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I told myself that I wouldn't buy any more yarn from Decadent Fibers, because I still have beautiful skeins form previous years. But.... they had a special Sale Bin and I just couldn't resist! I found three matching skeins of Marshmallow - an Alpaca and Merino sport-weight yarn in the colour Delicious Apple. I plan to use this for a summer sweater - the pepper-y red goes so well with summer sun!

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The last on my list of favorite hand-dyers was Ball and Skein, a Vermont artist. Last year I got her gorgeously delicate Seaglass shawl and the cashmere to make it (started, but hibernating temporarily), so I didn't think I needed anything else. But, as usual, her artistic eye for colour and fiber drew me in. I never regret it. I was captured by her new "Elise" yarn - a blend of silk and merino in "Haze", which is a subtle blend of moss green, olive, and misty blue-grey. This yarn is enough for a sweater with 3/4 length sleeves and I'll probably use it for something from Kim Hargreaves new book, Misty. The bright green skeins are a very silky blend of silk and merino that she had especially spun for her - single plies - and they are to supplement some of the same that I bought last year. I probably have enough now for the Herbivore shawl.

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As the rain moved more and more people inside the barns, my phobia of large crowds kicked in and I got more and more uncomfortable. I was trapped between a big group of chatting woman, a single file line of shoppers pushing me from behind, and a very grouchy elder woman who wouldn't go around me, but seemed intent on actually pushing through me. I had to turn into the group of woman to create a little space for her to pass. As the Elder shoved me from behind, she shouted an insult at me for all to hear. I think the unrelenting dark dampness and the crowded barns might have tried people's patience a bit. But that was it for me. I longed for my cosy house and a cup of tea. I wandered around for just a little more, and left at about 1 pm.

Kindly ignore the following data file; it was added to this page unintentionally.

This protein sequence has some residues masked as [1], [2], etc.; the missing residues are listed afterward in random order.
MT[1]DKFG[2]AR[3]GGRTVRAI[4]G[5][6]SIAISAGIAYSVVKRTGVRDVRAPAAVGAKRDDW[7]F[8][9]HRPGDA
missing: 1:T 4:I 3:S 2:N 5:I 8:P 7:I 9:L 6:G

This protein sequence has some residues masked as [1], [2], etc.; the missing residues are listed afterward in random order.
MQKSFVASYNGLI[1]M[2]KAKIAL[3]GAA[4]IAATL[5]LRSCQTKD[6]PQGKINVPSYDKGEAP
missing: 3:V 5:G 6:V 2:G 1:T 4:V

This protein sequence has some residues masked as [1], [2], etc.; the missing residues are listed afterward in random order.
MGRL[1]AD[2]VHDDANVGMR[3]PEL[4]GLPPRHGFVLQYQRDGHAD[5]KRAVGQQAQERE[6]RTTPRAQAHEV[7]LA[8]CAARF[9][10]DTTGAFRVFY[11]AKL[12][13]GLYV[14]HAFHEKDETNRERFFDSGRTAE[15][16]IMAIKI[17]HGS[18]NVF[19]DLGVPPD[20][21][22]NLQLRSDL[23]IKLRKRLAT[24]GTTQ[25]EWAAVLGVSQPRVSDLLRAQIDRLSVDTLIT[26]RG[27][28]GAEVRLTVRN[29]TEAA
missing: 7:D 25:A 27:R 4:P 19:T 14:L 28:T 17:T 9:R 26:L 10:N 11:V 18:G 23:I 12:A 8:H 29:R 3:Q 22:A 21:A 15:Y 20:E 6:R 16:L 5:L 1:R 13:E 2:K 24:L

Before I went, though, I found what I'd been searching for. Here is my new perfect Lucet - it's in Walnut - from Goldings, and - my most gorgeous Nostepinne in Cherry wood from Ball and Skein!

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I was sick all the next day, so didn't go back, and missed seeing all my friends there. But all in all it was a good fair day and I'm so grateful that so many regionally local artists braved the rain to bring us their beautiful fiber goodness!

2 comments:

MttR said...

The Hooded Scarf is a good choice of pattern for coming "fair" days:D

Lynne E. said...

Don't I wish that we had a local fiber fair like yours--love your photos! That walnut lucet is about the prettiest thing that I've ever seen.